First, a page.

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Where there is no law, but every man does what is right in his own eyes, there is the least of real liberty
Henry M. Robert

Coming back to Mozart

Kharkiv occupied for two weeks by admirers of classical music
18 October, 2011 - 00:00
HEROES OF THE KHARKIV ASSEMBLIES-2011: BRITISH SINGERS JOAN RODGERS AND DARREN JEFFERY / Photo by the author

The international festival of classical music “Kharkiv Assemblies” has celebrated its 20th anniversary. It will be reminded that the music event that took place in Kharkiv in September 1991 started the traditional festival “Kharkiv Assemblies,” currently well known abroad. It can be said even that Kharkiv musicians are recognized in the world because they belong to this creative forum, which took place for the first time 20 years ago under the slogan “Mozart’s Days in Kharkiv” (Mozart-Tage in Kharkov). This year the forum was called “Mozart Again and Forever.”

For the organizer and ideologue of the festival, rector of the Kharkiv University of Arts Tetiana Verkina, the Assemblies was a realization of her cherished dream to bring back to her city the fame of a big cultural center. She thought it was necessary to revive and strengthen the traditions through which the musicians who studied in Kharkiv and acquired worldwide recognition are connected with this city. Naturally, it was very important to create a music feast, where the first fiddle would be played by Kharkiv performers.

Full of sparkling optimism, Mozart really helped the organizers of the festival “Kharkiv Assemblies,” who since then have always chosen a hero or heroes and corresponding slogan for the festival. On the other hand, in uneasy and politically unstable 1991 the festival was the first creative forum in Ukraine and maybe in the former USSR, in no way connected with the ideology and the party’s demands. However, the local authorities have always encouraged and supported this extraordinary initiative, which was not in the last place owing to Verkina’s authority.

The idea of the festival was also supported by the musicians who studied at the Kharkiv Music School and Institute of Arts. Local and international ensembles started to take shape and pedagogues began to give workshops, which is another attribute of the world experience in preparation and education of musicians. There were also artistic exhibits, close to the theme of the ensembles and scholarly conferences, resulting in publishing collections of materials, which has already become a tradition.

The topic of the Assemblies-2011 was “Profession of a musician in the time and space of historical-cultural metamorphosis,” which best meets the creative guideline of the festival. There was a meeting with former resident of Kharkiv, currently professor at the National Music Academy of Ukraine Maryna Cherkashyna-Hubarenko. A representative of the well-known music-theater dynasty, she is currently one of the most influential experts in the sphere of opera art, a person of a universal creative character. Besides, she is a passionate promoter of the creative work of the wonderful composers Vitalii Hubarenko and Iryna Hubarenko who, unfortunately, are not with us today.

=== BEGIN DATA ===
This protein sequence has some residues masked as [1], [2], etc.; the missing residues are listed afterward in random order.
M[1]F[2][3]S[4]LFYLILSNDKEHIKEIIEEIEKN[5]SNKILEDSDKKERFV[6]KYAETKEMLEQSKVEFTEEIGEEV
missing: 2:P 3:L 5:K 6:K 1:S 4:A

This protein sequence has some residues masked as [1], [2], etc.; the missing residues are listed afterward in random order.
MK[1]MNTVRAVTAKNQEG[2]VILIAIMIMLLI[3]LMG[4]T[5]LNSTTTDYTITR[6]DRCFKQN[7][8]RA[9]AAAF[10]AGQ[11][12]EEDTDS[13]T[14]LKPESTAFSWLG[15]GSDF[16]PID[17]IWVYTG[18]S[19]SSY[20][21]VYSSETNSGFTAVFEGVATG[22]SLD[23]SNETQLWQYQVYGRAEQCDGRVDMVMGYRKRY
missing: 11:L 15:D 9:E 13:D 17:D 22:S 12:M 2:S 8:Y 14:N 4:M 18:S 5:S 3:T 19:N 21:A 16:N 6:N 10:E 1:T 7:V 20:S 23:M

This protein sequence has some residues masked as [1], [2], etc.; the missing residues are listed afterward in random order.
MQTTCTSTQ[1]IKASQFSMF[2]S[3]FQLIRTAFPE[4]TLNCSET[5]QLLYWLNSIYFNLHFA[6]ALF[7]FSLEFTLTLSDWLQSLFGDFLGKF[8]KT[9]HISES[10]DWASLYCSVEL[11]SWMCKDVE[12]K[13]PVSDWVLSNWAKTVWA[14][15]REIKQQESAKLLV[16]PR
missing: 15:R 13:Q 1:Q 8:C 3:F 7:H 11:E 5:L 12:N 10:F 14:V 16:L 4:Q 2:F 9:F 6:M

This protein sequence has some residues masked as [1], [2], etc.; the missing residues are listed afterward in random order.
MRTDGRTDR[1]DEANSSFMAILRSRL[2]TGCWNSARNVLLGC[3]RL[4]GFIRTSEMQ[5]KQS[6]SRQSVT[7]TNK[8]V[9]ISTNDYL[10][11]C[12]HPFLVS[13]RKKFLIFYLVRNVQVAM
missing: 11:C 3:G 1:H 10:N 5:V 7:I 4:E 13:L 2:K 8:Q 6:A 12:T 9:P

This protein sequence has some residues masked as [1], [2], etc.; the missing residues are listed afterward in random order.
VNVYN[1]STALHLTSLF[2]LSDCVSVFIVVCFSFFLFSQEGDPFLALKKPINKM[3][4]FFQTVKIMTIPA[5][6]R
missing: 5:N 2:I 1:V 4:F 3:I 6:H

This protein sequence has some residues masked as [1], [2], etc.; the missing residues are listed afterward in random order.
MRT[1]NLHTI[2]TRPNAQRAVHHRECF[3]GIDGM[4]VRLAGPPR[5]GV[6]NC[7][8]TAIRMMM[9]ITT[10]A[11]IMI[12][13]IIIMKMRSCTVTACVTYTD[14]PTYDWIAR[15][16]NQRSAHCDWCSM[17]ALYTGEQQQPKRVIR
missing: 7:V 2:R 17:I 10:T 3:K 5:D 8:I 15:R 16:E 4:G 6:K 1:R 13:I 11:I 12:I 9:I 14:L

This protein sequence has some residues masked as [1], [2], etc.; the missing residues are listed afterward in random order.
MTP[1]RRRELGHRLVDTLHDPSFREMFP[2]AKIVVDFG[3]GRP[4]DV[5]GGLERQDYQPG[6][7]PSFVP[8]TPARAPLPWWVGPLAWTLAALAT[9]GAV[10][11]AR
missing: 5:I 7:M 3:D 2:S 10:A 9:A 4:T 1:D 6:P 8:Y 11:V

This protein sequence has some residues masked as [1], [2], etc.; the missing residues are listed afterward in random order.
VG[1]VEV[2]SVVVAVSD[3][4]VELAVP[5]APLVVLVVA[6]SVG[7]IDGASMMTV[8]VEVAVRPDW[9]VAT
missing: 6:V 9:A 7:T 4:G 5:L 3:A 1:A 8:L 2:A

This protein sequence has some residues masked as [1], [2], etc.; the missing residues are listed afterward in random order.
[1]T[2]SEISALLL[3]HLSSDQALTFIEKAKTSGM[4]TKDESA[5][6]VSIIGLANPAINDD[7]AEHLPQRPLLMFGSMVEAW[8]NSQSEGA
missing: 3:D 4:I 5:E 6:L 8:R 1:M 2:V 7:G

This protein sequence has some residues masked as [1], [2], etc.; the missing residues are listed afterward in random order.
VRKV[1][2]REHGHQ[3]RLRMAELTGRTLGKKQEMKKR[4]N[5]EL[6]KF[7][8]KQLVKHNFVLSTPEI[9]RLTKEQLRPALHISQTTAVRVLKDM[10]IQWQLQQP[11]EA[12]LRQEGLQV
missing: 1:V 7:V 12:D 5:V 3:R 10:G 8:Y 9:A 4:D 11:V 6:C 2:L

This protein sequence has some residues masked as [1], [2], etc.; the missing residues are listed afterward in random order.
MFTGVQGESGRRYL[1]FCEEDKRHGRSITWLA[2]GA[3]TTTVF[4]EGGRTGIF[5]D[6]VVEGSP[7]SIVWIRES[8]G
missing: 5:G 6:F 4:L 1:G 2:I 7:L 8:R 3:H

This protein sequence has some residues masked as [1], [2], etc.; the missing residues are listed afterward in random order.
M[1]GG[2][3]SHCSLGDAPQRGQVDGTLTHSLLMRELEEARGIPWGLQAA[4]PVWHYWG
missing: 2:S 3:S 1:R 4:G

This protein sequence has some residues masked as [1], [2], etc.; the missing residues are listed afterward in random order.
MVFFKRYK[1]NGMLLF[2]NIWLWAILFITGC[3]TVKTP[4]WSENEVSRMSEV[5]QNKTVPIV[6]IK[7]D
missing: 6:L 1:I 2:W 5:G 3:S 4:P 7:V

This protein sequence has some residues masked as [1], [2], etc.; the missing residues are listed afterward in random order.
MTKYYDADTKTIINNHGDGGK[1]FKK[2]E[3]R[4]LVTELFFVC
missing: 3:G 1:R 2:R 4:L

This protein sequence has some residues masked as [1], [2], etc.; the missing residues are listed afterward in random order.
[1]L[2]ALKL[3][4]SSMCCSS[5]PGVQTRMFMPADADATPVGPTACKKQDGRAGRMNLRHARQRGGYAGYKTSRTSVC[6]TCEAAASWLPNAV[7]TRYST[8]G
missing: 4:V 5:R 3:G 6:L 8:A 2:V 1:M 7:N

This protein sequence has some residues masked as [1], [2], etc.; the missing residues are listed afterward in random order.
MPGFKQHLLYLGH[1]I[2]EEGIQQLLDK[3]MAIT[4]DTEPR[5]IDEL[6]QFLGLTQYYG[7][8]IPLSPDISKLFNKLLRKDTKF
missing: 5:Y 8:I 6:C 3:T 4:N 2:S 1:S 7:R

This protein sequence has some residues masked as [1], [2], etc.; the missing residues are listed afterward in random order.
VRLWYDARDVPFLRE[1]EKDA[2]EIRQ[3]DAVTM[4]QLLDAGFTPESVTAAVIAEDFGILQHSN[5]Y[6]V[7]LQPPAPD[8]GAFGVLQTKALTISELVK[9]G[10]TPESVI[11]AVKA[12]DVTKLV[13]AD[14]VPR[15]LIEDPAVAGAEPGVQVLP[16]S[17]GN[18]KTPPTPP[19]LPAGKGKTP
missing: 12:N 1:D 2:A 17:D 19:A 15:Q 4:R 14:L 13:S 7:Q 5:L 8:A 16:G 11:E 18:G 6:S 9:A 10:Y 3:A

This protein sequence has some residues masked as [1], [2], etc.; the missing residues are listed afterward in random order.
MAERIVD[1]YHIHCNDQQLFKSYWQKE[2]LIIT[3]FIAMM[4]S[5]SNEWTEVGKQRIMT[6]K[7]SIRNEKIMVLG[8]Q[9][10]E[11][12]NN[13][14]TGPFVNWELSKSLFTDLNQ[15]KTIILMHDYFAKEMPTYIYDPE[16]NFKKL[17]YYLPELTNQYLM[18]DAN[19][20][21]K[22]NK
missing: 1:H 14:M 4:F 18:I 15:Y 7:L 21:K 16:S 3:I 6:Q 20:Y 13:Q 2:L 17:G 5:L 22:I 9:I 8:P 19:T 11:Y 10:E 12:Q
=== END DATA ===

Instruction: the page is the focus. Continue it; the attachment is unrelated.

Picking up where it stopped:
The high rating of the Kharkiv Assemblies-2011 was proved by the participation of such famous British musicians as conductors Timothy Reynish, Rachel Young, singers Joan Rodgers and Darren Jefferey, the outstanding pianist Graham Scott. The parade of conductors who performed with the Slobozhansky Youth Academic Symphonic Orchestra was continued by Dmitry Liss from Russia and chief conductor of the Athens State Orchestra Viron Fidecis. Especially typical for the Assemblies are joint projects of performers from Ukraine and Germany, Switzerland, Spain and other European countries. It is no more surprising when foreign countries are announced during the concerts after Ukrainian or Russian names. This has become an attribute of the time, at which one can rejoice or be sad about it to the music of Mozart.

Verkina, whose enthusiasm has not exhausted in the long period of creative and organization work, frequently emphasizes that classical music has always helped people to live through poverty, forget about everyday problems and routine. But this does not mean that the participants of the festival want to seclude themselves in an ivory castle. On the contrary, the programs of the concerts of the Kharkiv Assemblies are not only educative, but also democratic and open, in terms of admission fees as well.

The festival has not lost its audience, which is sensitive and demanding, and at the time they understand real artistic values. The musicians also consider themselves “the parishioners of the music church,” wherever they have studied and performed before.

By Oleksandr CHEPALOV, Kharkiv
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